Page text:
Successful cancer surgery depends crucially on accurate removal of all the cancerous material. This can be tricky in cases where the tumor has invaded healthy tissue with its crabby legs and pincers. Simply erring on the safe side and removing large amounts of surrounding tissue isn’t always a good solution because this can affect the functioning of adjacent tissue.
Avoiding unnecessary damage to healthy tissue surrounding a tumor in the brain is particularly important. It is also particularly difficult because the human brain has upwards of 85 billion nerve cells and something like a million billion interconnections. There are however some tell-tale signs to help guide surgery. It has been known for some years that tumor cells are frequently more acidic than normal healthy cells and this month a group from the Fudan University in Shanghai reported a novel way to guide the removal of brain tumor cells based on the fact they are more acidic than normal cells.
Writing in the journal Chemical Science Ying Mao, Xiao Yong Zhang and Cong Li describe how they designed a molecular probe that selectively reveals differences in acidity and used it to guide the removal of rat brain tumors. Importantly, surgery guided by the use of the molecular probe during the operation gave more complete removal of the tumor compared to standard pre-operative MRI imaging and with less removal of healthy tissue compared to use of a control dye probe during surgery.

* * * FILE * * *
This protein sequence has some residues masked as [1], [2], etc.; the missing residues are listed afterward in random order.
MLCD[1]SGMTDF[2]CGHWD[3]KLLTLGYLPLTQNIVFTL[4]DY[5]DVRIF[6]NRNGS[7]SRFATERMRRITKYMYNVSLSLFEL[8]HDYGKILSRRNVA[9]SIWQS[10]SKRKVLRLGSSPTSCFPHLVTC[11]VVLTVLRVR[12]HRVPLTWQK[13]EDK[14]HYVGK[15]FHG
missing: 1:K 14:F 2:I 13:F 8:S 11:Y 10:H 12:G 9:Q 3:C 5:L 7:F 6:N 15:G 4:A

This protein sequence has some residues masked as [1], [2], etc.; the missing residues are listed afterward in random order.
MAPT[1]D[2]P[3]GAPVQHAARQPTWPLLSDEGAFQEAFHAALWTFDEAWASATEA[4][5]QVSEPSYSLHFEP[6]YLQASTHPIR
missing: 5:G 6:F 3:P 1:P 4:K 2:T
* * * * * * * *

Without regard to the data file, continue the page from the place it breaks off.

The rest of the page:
They synthesised special dye molecules and attached them to gold nanoparticles, which made them easy to detect using a technique known as surface-enhanced resonance Raman scattering (SERRS). Normally Raman scattering gives scientists a very weak signal but when attached to the gold particles the light emitted by the probe molecules increased millions of times.
The Fudan group call their new cancer probe AuS-IR7p. Au refers to the coupling to gold nanoparticles; IR7 refers to the fact the dye is excited with near infrared light (which penetrates tissue much better than shorter wavelengths); and the p stands for the fact that when the dye is in an acidic environment (protonated) it apparently changes its orientation on the gold nanoparticle which changes the relative intensity of two of the characteristic peaks in the Raman spectrum. This proved very useful because taking the ratio of the two peaks gave a measure of the acidity of the brain tissue that was independent of dye concentration and overall fluorescence intensity.
The neurosurgery project at Fudan University used a classic approach to innovation. While the acidic nature of cancer cells was well-known, it was only last year that the Koch Institute at MIT reported the detection of tumor cell boundaries using fluorescent dye. Putting together new information from an established area of need and novel solutions to problems using existing dye probes they have developed a potentially valuable innovation.
It remains to be seen if further studies confirm the advantages of Raman directed brain surgery but as a case study in innovation it makes fascinating reading.
The original Chemical Science journal article published by the Royal Society of Chemistry can be found here. Additional experimental details can be found here. Background on the MIT group research can be found here and the literature paper is published in Cancer Research.